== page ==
Rusty Perry always loved fly fishing and bow hunting. The Highland Park High School graduate and father of three has adorned his real-estate office with photos from his best catches. One fond memory, featuring a trophy deer at his son-in-law’s ranch, is also a bittersweet one for Perry.
“I hoped it wouldn’t be my last time, but I knew my hunting days were certainly numbered,” said Perry, owner of Vintage Interests, an industrial warehouse company.
Perry was diagnosed with ALS, also known as Lou Gehrig’s disease. It is a progressive degeneration of motor neurons, which results in loss of muscle control and movement. According to Perry’s doctor, Stan Appel of Houston Methodist Neurological Institute, it’s a condition where your body is deteriorating and you’re fully aware of it. The life span is two to five years.
Compared to the cancers and diseases that receive exposure, there is very little funding to support the research of this deadly disease.
“It’s a nasty and frustrating disease, and it’s frankly just been overlooked and neglected in the medical field for a long time,” Perry said. “I knew enough to know that it’s ultimately a death sentence and not a fun way to go.”
In 2012, Perry noticed something was off. He was at Lake Athens preparing for hunting season, and noticed that his bow didn’t pull with the same ease. He attributed it to aging or a slight injury. He worked harder in the gym, but there was no progress.
“ALS is a very frustrating disease to diagnose because there’s no definitive test,” Perry said. “If they don’t find something else, you start to see the writing on the wall.”
more about als
- The average life expectancy is about two to five years from the time of diagnosis.
- About 20 percent of people with ALS live five years or more.
- Approximately 5,600 people in the U.S. are diagnosed each year.
- ALS is responsible for nearly two deaths per 100,000 annually.
Source: The ALS Foundation
Perry was diagnosed in September 2013. The Perrys subsequently took a few family vacations and trips with close friends. If anyone asked, he’d confidently say that God has put him exactly where he wants him to be.
That marked the beginning of Hunting and Fishing for a Cure, a charity that focuses solely on raising money for the research of ALS. Perry’s wife, Amy, gathered friends together to plan a community event. Mary Anne Dunne, a longtime friend of the Perrys, was proud to be in that group.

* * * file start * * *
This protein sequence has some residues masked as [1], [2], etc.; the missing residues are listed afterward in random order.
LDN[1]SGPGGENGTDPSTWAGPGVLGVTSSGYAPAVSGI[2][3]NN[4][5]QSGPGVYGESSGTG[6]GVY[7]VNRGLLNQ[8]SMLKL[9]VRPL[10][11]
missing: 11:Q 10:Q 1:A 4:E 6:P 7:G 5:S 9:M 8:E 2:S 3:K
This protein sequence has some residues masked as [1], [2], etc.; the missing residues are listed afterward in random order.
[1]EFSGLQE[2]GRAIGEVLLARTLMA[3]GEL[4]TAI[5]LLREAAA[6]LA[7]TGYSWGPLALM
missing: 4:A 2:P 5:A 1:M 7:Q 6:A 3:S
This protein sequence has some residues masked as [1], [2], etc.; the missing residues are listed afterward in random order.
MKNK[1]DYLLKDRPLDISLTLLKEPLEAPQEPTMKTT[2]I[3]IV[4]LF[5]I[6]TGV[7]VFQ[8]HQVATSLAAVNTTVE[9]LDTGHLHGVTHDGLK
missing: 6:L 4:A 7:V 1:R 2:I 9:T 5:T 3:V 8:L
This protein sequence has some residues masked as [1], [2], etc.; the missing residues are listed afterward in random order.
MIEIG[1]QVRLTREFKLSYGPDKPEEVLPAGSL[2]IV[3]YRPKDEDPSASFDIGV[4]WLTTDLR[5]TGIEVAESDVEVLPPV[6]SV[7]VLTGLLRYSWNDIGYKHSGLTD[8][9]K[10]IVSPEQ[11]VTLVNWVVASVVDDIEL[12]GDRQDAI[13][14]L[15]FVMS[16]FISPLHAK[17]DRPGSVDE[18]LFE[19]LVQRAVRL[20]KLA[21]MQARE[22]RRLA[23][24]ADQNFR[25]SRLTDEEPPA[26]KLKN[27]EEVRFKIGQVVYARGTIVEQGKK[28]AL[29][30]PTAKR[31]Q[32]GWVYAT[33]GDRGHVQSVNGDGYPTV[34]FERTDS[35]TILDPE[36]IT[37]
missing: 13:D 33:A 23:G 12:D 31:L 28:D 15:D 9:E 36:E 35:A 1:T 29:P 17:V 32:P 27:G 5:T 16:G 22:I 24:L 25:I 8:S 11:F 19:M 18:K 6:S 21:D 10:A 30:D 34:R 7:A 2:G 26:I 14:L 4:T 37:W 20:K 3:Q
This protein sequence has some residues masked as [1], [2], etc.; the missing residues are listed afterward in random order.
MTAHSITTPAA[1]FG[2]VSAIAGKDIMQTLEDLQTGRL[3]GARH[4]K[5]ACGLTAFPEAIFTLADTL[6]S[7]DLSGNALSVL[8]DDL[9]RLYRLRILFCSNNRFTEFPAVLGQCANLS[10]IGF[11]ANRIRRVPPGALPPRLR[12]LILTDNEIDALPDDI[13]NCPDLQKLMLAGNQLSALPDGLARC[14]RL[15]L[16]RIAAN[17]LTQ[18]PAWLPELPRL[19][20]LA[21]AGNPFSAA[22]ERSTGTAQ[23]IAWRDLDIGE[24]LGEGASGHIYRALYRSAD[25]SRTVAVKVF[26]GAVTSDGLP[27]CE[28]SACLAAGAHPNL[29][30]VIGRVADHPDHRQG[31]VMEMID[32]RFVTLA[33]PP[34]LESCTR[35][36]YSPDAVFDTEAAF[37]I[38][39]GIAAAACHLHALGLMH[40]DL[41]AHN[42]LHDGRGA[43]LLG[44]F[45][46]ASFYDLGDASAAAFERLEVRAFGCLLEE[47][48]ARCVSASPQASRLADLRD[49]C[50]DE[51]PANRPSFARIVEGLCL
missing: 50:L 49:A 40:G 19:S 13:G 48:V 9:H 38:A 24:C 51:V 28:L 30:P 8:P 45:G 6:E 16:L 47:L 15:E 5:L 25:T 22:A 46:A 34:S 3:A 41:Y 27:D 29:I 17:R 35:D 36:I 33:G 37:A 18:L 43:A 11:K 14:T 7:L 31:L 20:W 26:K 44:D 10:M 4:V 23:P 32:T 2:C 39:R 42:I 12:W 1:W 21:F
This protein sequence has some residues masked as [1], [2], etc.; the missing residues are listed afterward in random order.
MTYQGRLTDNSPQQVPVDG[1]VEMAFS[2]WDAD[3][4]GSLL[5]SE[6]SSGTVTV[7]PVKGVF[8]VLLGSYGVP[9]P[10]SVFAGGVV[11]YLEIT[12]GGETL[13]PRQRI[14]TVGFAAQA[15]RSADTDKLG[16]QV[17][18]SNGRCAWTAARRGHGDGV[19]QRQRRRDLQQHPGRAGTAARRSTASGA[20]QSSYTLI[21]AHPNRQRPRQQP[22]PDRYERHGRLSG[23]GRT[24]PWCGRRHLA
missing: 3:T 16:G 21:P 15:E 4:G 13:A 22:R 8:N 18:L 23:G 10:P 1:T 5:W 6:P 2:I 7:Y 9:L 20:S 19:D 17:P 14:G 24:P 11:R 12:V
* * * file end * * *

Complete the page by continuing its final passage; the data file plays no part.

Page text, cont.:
“I couldn’t even speak I was so happy,” said Dunne, senior vice president at Benchmark Bank. “It was so fun to be able to do this for him.”
Their inaugural fundraising event was held at Dallas Country Club in October. Perry’s message moved the crowd to a standing ovation. Dunne, who chaired the event, said it was a testament to his courage and community support.
“I don’t know how he did it, but he got up there and spoke and everyone was so proud of him and cheering him on,” Dunne said. “He knows the outcome of this. He gets it, and he’s an inspiration.”
The event raised more than $1.2 million. Plans for a second event — to be held on Oct. 29, 2015 — are already in the works. The organization has no corporate overhead or full-time staff, so all event proceeds went toward research-based entities, such as the Houston Methodist ALS Research group and ALS TDI in Cambridge, Mass.
“It takes a lot of money to fund trials [and treatments],” Perry said. “We have a lot to do, but I think we’re moving in the right direction.”
Perry’s condition may be progressive, but so is his outlook, thanks to his faith and the love he’s felt from the community. His message is that you don’t have to have a fatal disease to reach out and make a difference. Things can change in a moment’s notice.
“There clearly has been some silver lining in this, and I know that I’ve touched a lot of people in the last couple of years and I hope to continue to do so,” he said.
Perry faces limitations, but he’s still just as active — as a husband, father, grandfather, businessman, and fighter.